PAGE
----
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How Often Should You Tent For Termites In Florida?

Tenting is the most effective method for exterminating termites.

With the hot, wet Florida climate providing the best conditions for these insects, it’s no surprise that the state ranks high for termite infestations.

Tented houses are not strange to most Floridians, but is regular tenting the solution to recurring infestations?

The effects of termite tenting last from five to thirteen years (on average). In Florida, even where termites are rampant, after you’ve tented your home, you likely won’t have to repeat the process for several years if you keep up with regular inspections and routine maintenance.

Because tenting is a control method used to eliminate large infestations, regular inspections and routine maintenance help keep termite colonies at bay before they become a cause for concern.

When is Termite Season in Florida?

Close-up photo of a swarm of winged termites.

Termite season is every season in Florida, unfortunately. Florida is hot and humid most of the year, and termites thrive in these conditions.

This ideal environment makes Florida home to most termite types, including the big three: drywood, subterranean, and dampwood. 

You’re more likely to see them swarm during the spring, though it’s just as common to see them in the summer months.

Is Regular Termite Tenting a Solution?

Tenting is the solution to an extensive infestation, but it doesn’t protect you against future colonies. Regular inspections are a cheaper, more effective way of keeping termites away after you’ve had your house tented.

When you tent a house for termites, the exterminators use one of two methods: heating and fumigation.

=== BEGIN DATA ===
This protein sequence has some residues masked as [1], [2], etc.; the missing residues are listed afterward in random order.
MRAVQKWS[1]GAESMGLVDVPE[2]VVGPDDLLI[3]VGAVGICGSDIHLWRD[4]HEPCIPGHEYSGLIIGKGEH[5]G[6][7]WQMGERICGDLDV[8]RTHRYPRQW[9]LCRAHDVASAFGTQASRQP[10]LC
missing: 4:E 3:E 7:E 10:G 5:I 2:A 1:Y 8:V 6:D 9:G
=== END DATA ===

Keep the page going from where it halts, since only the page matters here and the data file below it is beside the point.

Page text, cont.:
The former involves raising the temperature of the wood inside your home so the termites find it unbearable and die. The latter is about spraying chemicals into a tented house and depleting the insects’ oxygen supply.

Both immediately affect existing colonies but don’t do much as a prevention method (without the presence of termites, you’re just making your wood hotter and spraying chemicals into your house for no reason).

The effects of fumigation last for at least five years, but without additional precautions, like inspections and preventative maintenance, you’re not entirely termite-proof.

Once you hire an exterminator, they will inform you about areas of your home at risk and identify points for potential invasions before they get out of hand.

Most professionals recommend annual inspections, but you can conduct them at closer intervals if you’ve had an infestation and are concerned about potential recolonization.

The Cost of a Termite Inspection in Florida

A person's hands holding a 1 US dollar bill on a white wall.

Termite inspections in Florida cost between $75 and $150. A termite clearance letter or official report adds an extra $100 to $200 to the final bill.

Specific companies offer free inspections but require you to sign a treatment contract.

Most termite inspections take no more than two hours. During a review, the inspector looks for signs of an infestation in the interior and exterior of your house. They carry gadgets that make their work easier and recommend ways to keep your home termite-free.

On the other hand, termite tenting takes three days to a week, depending on house size, chemical concentrations, and weather (humid weather equals a longer process).

It’s usually more economical to keep up with regular inspections and preventative maintenance than to deal with a full-blown infestation. 

The Cost of Termite Tenting in Florida

Tenting is the most expensive termite control method, and the cost of tenting in Florida is even higher than in other places.

The final bill largely depends on the size of your house and the extensiveness of the infestation. Expect to pay, on average, $1.10 to $4 per square foot (0.09 sqm). 

The total price can run anywhere from $1,000 to upwards of $12,000 – a pretty wide range – but the average tenting cost is usually less than $3000 or $4000 for a 1000 sq. ft. (93 sqm) house.